That our lunacy laws need amending, there can, I think, be no doubt; but I submit that mediumistic ladies had better not plunge into all the agitations of party wrangling, until they have made more use than has as yet been done of the perfectly safe opportunities afforded by existing arrangements, for the study of the higher Spiritualism.
Light 14 January 1888: p. 17
Frankly, I thought Mrs Boole offered some sensible, if disingenuous answers to those pesky committing physicians, but she lost me at her breathtaking suggestion that a Spiritualist medium forestall commitment by becoming a “voluntary boarder.”
Her essay inspired a number of responses from the readers of Light. This correspondent raised a point about the dangers of such a self-committal:
Mediumship and the Law of Lunacy.
To the Editor of “Light.”
Sir,— Perhaps I may be pardoned for making a few remarks upon the above article, which appeared in your issue of January 14th?…
But the ingenious—to say the least of it—way in which Mrs. Boole proposes to baffle the medical fraternity, calls, I think, for a remark upon the subject further. Surely there cannot be two opinions as to the unwisdom of any sensitive in placing him or herself within such conditions as those usually to be met with in an asylum. The psychological effects which the constant contemplation of insanity produces, even upon the attendants themselves, is no longer a matter of question, leaving alone the not remote possibility of an obsession taking place. —Your’s, &c., 64, Emmott-street, Mile End, E. Charles H. Dennis.
Light 21 January 1888: p. 34-5
This correspondent thought that Spiritualists might do some good in the asylum, but felt that gaining entrance would be difficult:
To the Editor of “Light.”
Sir,—The article on “Mediumship and the Law of Lunacy,” in No. 367 of “Light,” calls attention to a field for charitable work much neglected hitherto. Some of your readers will doubtless think twice before adopting Mrs. Boole’s suggestion that mediumistic ladies should become voluntary inmates in a lunatic asylum as a precaution against becoming involuntary inmates.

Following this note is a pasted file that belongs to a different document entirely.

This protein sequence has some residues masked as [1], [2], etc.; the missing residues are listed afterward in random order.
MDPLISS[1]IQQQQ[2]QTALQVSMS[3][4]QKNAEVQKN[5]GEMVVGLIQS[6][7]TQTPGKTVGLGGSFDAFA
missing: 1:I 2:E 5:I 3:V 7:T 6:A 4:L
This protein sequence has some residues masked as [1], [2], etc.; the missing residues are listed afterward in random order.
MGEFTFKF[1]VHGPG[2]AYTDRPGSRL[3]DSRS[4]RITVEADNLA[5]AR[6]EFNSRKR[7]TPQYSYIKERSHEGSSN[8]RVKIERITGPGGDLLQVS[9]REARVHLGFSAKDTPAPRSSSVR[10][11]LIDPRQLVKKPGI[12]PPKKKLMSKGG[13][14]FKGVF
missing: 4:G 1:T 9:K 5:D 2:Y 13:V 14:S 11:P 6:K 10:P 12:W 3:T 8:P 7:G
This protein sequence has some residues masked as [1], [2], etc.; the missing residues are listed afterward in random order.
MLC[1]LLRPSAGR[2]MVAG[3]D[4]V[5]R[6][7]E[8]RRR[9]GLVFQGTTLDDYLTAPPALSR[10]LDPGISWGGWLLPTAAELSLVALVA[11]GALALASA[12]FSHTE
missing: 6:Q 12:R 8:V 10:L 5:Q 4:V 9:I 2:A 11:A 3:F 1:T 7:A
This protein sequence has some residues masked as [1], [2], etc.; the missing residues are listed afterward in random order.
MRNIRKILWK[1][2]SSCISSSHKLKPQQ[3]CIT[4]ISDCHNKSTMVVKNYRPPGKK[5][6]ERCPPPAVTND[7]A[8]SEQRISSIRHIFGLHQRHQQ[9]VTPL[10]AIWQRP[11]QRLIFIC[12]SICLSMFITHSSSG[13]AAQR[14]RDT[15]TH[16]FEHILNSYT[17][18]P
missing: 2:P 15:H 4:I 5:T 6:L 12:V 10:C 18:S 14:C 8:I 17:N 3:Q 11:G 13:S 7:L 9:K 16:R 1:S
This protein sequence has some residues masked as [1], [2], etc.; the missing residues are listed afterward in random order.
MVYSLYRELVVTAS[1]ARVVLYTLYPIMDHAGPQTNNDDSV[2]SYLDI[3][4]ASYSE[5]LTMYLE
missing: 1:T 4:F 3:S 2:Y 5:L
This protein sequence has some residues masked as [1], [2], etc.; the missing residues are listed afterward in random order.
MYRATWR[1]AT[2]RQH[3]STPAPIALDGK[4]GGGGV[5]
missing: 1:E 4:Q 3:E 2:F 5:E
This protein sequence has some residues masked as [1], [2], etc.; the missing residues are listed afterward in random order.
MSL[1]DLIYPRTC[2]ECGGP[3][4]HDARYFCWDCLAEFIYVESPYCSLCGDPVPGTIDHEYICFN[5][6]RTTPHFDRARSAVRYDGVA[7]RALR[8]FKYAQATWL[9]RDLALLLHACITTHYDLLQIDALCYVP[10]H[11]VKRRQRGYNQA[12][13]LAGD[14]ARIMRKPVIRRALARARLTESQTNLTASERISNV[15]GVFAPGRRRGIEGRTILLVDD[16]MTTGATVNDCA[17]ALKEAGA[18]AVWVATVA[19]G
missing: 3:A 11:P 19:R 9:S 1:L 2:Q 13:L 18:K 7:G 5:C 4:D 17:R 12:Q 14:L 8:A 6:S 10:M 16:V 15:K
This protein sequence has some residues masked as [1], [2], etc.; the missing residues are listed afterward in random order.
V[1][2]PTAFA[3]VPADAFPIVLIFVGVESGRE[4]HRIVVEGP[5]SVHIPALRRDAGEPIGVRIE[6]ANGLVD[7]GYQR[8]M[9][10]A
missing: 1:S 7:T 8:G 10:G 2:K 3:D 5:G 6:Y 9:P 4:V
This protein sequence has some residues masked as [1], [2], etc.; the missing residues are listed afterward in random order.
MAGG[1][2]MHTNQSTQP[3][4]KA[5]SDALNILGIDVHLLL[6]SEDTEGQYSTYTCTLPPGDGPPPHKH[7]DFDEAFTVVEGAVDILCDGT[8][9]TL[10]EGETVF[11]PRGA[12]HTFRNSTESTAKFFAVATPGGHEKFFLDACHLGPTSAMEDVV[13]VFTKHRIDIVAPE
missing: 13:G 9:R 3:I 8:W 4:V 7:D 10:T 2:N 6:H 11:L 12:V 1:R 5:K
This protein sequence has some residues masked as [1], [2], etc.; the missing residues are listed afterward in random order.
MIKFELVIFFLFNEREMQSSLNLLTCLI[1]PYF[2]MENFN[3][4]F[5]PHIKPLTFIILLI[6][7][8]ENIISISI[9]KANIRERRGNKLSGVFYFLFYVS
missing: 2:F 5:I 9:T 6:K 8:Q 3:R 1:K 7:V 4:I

Nor is the description of the risk of incarceration run by mediums exactly calculated pour encourager les autres. Still, this interesting article reminds us that much may be done to alleviate the lot of the insane. Many persons are willing to act, sing, or recite at the entertainments given for the benefit of the patients at some asylums. Few are inclined to visit them regularly and become intimate with them. There is great difficulty in gaining access to the patients, unless under the aegis of a religious sect, and probably a lady announcing herself as a Spiritualist would be politely bowed out by the authorities. This also applies to prisons, where many of the convicts are on the borderland of insanity, and some are watched in order to ascertain if they are mad or not. The popular notion that lunatics are perpetually raving in a strait-waistcoat is, I need hardly say, a mistaken one. There are generally lucid intervals, during which the patient is very amenable to sympathy. Possessors of the psychic temperament can hardly fail to exercise a soothing influence over the insane by reason of their abnormally quick perception and their power of entering into the thoughts and feelings of others by intuition. There is, however, considerable danger to sensitives in entering into the magnetic circle of evil power. Any practical advice on this subject would be useful.—
Yours truly, M. D.
Light 21 January 1888: p. 34-5
Then we have this helpful writer, who offers an even more audacious plan to gain access to the asylum inmates, going to great and exploitive lengths to place an “insider” at the Asylum so that she could spread the Good News of Spiritualism.
To the Editor of “Light.”
Sir ,—If anyone is really willing to take a little trouble about visiting asylums, will you allow me to state that it is not so difficult to gain access as “ M.D.’s ” letter in your issue of the 21st inst. would lead one to suppose?
Both from a humanitarian and from a psychological point of view, more frequent visiting in asylums would be extremely beneficial and advantageous.
My experience may be useful as to the way in which an entrance into a large county asylum was obtained, without being “under the aegis of a religious sect,” and without announcing myself as a Spiritualist.
Many people may not be aware how easy it is to be appointed an attendant in an asylum. It is such arduous work few can stand it long, and vacancies are frequent. My first step was to go to the Union Workhouse, where I found a healthy strong young widow, driven temporarily to that shelter by debt, entailed through the husband’s last illness. Having ascertained that she was respectable, I next wrote to the County Asylum for a form of application, to be filled in by applicants for the post of attendant; the young woman in question being only too glad to have any chance offered to get out of the workhouse. She was at once engaged, simply on my vouching for her good health and respectability. The authorities not only do not require any special training in the applicant, but will not take a person if known to have been in a similar situation. This is significant.